C. Magnavita/A. Sani Sule, Central Sudan, in: B. J. Walker/T. Insoll/C. Fenwick, The Oxford Handbook of Islamic Archaeology, Oxford 2020, DOI: 10.1093/oxfordhb/9780199987870.013.19.
Abstract (source: Oxford Handbooks Online):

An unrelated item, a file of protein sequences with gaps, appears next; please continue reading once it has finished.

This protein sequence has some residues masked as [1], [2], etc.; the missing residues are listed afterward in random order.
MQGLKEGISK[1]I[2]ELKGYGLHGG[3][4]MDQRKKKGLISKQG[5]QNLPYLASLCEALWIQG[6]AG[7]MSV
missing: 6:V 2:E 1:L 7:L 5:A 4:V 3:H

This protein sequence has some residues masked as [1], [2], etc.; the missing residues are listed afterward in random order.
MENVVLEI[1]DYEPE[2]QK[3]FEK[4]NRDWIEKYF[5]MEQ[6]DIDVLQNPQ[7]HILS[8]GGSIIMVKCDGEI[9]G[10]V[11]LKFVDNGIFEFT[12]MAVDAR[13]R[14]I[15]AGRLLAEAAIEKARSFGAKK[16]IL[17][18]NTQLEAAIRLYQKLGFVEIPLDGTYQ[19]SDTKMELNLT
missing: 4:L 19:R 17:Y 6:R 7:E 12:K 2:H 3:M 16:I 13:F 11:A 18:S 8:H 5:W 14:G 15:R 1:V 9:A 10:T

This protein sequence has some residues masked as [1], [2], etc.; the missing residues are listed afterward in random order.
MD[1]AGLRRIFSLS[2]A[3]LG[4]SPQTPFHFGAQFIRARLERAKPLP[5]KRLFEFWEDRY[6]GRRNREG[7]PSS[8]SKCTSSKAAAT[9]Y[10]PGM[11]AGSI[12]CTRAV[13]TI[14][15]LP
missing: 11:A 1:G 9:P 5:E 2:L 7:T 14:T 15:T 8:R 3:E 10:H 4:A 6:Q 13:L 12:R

n view of the paucity of research, the Islamic archaeology of the Central Sudan and Sahel remains one of the less well known of the African continent. While this also applies to the material legacy of the past six centuries, it is particularly sites and remains from the early period of Islamic influence in the region that are virtually unexplored. The earliest and most expressive elements of the archaeology of Islam in the Central Sudan and Sahel are elite sites related to powerful indigenous states: Kanem-Borno around Lake Chad and the Hausa city-states to the west. In view of their pivotal role in the introduction and propagation of the new religion and culture, the archaeology of those states is particularly significant when addressing the theme. Taking into account the current absence of a comprehensive body of archaeological evidence, this chapter relies on historical knowledge and interpretation as background to discussing a range of archaeological sites, structures, and features that are relevant material expressions of the impact of early and late Arab-Islamic influence in the region. The authors conclude by emphasizing the still untapped, enormous potential of research on the archaeology of Islam in the Central Sudan and Sahel.